Cumhuriyetin 100 Yılı / 100 Years of the RepublicDÜNYA / WORLDGÖRÜŞ / OPINIONTÜRKİYE / TURKEY

A Multifaceted Journey From 1923 to 2023 – Ela Gökalp Aras

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Turkey’s refugee policy has undergone significant transformation since its establishment in 1923. A century-long odyssey witnessed the various phases and shifts in legal and institutional frameworks, bilateral agreements, and international cooperation. The changing domestic and foreign policy considerations and geopolitics have profoundly influenced its approach in this policy field.  

At the crossroads of politically, militarily and socially turbulent regions, Turkey has historically been pivotal in the nexus of migratory and asylum-seeking movements. Its strategic geopolitical role has seen it emerge as a key destination for migrants and asylum seekers. The evolution of its refugee policy reflects a complex tapestry of progressive openness, periodic hesitancy, and strategic selectivity, all against a backdrop of global solidarity, security considerations, and national unity. In the discourse on protection in Turkey, a hegemonic discourse based on Islamic doctrine such as “ensar” and “muhacir”, emphasising the historical processes of supporting refugees and referring to the humanitarianism and hospitality of Anatolia draws attention. The most significant factors influencing this policy have been the mass migrations prompted by conflict, political instability, economic tribulations in the Middle East, and the governance imperatives stemming from Turkey’s European Union (EU) candidacy and national policy needs arising from the country’s changing migration profile.  

Tracing its origins back to the aftermath of the Ottoman Empire’s collapse, Turkey’s refugee policy and international protection approach have always been dynamic, punctuated by profound shifts and turning points. During the early 20th century, the nascent Turkish Republic was engulfed in a massive population exchange that set the preliminary standards of its refugee policies. In the subsequent decades, the Cold War era marked a period of alignment with Western bloc policies, where the legal and institutional frameworks began to be more systematically structured. The policy architecture then morphed significantly in response to regional upheavals, notably the mass refugee movements triggered by conflicts in neighbouring Iraq and Syria, which have driven Turkey to become the host of the world’s largest refugee population. Following the Syrian Civil War,  the Syrian mass migration has created far-reaching consequences for receiving countries, but most importantly for Turkey, with the highest number of registered Syrians under temporary protection, over 3.2 million at the time of writing and over 300,000 international protection status holders, asylum-seekers of other nationalities and stateless persons.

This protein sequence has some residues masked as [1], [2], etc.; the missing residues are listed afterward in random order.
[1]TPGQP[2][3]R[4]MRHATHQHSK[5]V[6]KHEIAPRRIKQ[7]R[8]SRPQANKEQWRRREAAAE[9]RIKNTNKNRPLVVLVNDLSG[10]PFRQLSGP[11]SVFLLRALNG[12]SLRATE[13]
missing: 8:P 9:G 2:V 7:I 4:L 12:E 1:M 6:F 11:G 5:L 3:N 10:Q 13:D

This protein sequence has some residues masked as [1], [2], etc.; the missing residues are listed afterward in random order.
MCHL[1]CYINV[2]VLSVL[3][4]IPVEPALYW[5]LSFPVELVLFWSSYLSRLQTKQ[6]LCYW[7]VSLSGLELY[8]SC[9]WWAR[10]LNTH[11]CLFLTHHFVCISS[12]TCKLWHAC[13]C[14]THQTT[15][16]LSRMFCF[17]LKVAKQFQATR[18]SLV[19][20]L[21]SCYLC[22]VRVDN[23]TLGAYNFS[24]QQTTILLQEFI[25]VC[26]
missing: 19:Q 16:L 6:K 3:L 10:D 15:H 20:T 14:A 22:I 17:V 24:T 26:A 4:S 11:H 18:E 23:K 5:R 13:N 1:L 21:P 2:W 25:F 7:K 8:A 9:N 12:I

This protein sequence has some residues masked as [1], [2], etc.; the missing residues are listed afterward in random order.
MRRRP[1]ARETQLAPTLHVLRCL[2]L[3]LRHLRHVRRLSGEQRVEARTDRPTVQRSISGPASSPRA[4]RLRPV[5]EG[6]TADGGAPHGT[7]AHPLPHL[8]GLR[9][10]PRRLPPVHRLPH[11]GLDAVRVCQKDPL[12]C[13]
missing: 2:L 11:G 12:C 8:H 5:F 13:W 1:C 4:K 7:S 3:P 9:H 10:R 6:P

Important Milestones of Turkey’s Refugee Policy: 

The historical milestones in Turkey’s refugee policy can be contextualised within three distinct periods: 1923 to 1990, 1990 to 2011, and 2011 to the present day. Each turning point represents a significant phase in Turkey’s refugee policy, reflecting the historical, geopolitical, and humanitarian considerations that have influenced its trajectory over the century. 

The first period was marked by the 1923 Turkey-Greece Population Exchange, reflecting Turkey’s early approach towards managing refugee movements and minority populations as more aligned with Western policies. However, the most critical turning point was ratifying the 1951 Geneva Convention Relating to the Status of Refugees with a geographical limitation that confines refugee status to those seeking asylum and fleeing events occurring in Europe. Thus, the policy bespoke a demarcated strategic alignment, demonstrating Turkey’s inclination towards Eurocentric affiliations in its early refugee policy frameworks. 

From 1990 to 2011, Turkey’s migration profile began to shift due to regional turmoil and international pressures. The mass migrations following the 1991 Gulf War brought to light the urgent need for a regulatory framework, leading to the introduction of the 1994 Regulation governing mass arrivals. This period also witnesses Turkey’s delicate balancing effort, taking into account national security concerns regarding mass migration originating from the Middle East and the policy expectations of the EU. During this period, Noteworthy, albeit sometimes resistant, reforms were implemented to align the refugee policy and international protection regime with EU standards.